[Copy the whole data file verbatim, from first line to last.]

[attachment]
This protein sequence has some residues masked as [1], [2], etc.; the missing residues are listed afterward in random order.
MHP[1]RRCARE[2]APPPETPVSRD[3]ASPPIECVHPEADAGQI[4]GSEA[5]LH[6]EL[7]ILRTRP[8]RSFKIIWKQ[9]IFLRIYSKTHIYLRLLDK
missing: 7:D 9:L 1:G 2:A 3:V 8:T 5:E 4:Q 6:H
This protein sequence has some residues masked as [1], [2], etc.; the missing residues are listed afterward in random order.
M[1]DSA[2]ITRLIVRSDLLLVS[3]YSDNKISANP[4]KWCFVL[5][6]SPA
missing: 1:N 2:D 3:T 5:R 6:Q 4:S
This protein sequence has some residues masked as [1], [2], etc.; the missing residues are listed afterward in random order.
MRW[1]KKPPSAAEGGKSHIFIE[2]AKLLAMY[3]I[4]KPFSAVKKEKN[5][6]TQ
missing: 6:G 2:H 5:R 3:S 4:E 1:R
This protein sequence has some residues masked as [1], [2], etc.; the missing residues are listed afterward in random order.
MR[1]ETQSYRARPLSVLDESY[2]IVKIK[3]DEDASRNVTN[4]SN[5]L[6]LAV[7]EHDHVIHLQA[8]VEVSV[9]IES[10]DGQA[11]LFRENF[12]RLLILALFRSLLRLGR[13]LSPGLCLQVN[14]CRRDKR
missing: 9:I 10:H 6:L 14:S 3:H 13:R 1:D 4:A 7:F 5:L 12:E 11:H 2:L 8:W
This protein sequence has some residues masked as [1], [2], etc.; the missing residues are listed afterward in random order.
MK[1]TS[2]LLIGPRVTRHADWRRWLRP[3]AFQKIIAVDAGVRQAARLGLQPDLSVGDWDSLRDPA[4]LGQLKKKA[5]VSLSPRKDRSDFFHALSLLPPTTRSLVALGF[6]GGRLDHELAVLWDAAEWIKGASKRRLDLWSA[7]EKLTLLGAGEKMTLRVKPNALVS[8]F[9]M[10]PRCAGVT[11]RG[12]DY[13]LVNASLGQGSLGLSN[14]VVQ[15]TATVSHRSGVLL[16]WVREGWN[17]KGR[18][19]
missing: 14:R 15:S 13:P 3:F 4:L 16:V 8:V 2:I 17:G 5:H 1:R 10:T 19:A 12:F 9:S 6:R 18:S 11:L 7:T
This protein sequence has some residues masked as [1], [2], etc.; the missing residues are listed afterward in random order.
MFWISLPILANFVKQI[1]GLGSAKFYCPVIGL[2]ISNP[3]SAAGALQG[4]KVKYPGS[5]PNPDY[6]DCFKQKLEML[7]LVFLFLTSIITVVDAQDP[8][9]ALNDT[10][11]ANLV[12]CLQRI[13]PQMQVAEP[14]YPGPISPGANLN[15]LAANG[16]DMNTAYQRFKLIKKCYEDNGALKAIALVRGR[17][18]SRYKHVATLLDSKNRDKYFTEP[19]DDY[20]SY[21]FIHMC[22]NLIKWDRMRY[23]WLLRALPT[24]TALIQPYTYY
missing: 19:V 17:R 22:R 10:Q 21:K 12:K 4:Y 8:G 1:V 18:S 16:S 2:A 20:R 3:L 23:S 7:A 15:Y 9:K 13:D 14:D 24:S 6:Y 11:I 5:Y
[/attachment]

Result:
This protein sequence has some residues masked as [1], [2], etc.; the missing residues are listed afterward in random order.
MHP[1]RRCARE[2]APPPETPVSRD[3]ASPPIECVHPEADAGQI[4]GSEA[5]LH[6]EL[7]ILRTRP[8]RSFKIIWKQ[9]IFLRIYSKTHIYLRLLDK
missing: 7:D 9:L 1:G 2:A 3:V 8:T 5:E 4:Q 6:H
This protein sequence has some residues masked as [1], [2], etc.; the missing residues are listed afterward in random order.
M[1]DSA[2]ITRLIVRSDLLLVS[3]YSDNKISANP[4]KWCFVL[5][6]SPA
missing: 1:N 2:D 3:T 5:R 6:Q 4:S
This protein sequence has some residues masked as [1], [2], etc.; the missing residues are listed afterward in random order.
MRW[1]KKPPSAAEGGKSHIFIE[2]AKLLAMY[3]I[4]KPFSAVKKEKN[5][6]TQ
missing: 6:G 2:H 5:R 3:S 4:E 1:R
This protein sequence has some residues masked as [1], [2], etc.; the missing residues are listed afterward in random order.
MR[1]ETQSYRARPLSVLDESY[2]IVKIK[3]DEDASRNVTN[4]SN[5]L[6]LAV[7]EHDHVIHLQA[8]VEVSV[9]IES[10]DGQA[11]LFRENF[12]RLLILALFRSLLRLGR[13]LSPGLCLQVN[14]CRRDKR
missing: 9:I 10:H 6:L 14:S 3:H 13:R 1:D 4:A 7:F 5:L 12:E 11:H 2:L 8:W
This protein sequence has some residues masked as [1], [2], etc.; the missing residues are listed afterward in random order.
MK[1]TS[2]LLIGPRVTRHADWRRWLRP[3]AFQKIIAVDAGVRQAARLGLQPDLSVGDWDSLRDPA[4]LGQLKKKA[5]VSLSPRKDRSDFFHALSLLPPTTRSLVALGF[6]GGRLDHELAVLWDAAEWIKGASKRRLDLWSA[7]EKLTLLGAGEKMTLRVKPNALVS[8]F[9]M[10]PRCAGVT[11]RG[12]DY[13]LVNASLGQGSLGLSN[14]VVQ[15]TATVSHRSGVLL[16]WVREGWN[17]KGR[18][19]
missing: 14:R 15:S 13:P 3:F 4:L 16:V 8:V 2:I 17:G 5:H 1:R 10:T 19:A 12:F 9:S 6:R 18:S 11:L 7:T
This protein sequence has some residues masked as [1], [2], etc.; the missing residues are listed afterward in random order.
MFWISLPILANFVKQI[1]GLGSAKFYCPVIGL[2]ISNP[3]SAAGALQG[4]KVKYPGS[5]PNPDY[6]DCFKQKLEML[7]LVFLFLTSIITVVDAQDP[8][9]ALNDT[10][11]ANLV[12]CLQRI[13]PQMQVAEP[14]YPGPISPGANLN[15]LAANG[16]DMNTAYQRFKLIKKCYEDNGALKAIALVRGR[17][18]SRYKHVATLLDSKNRDKYFTEP[19]DDY[20]SY[21]FIHMC[22]NLIKWDRMRY[23]WLLRALPT[24]TALIQPYTYY
missing: 19:V 17:R 22:R 10:Q 21:K 12:K 4:Y 8:G 1:V 18:S 16:S 2:A 20:R 3:L 23:S 7:A 15:Y 9:K 13:D 14:D 24:S 6:Y 11:I 5:Y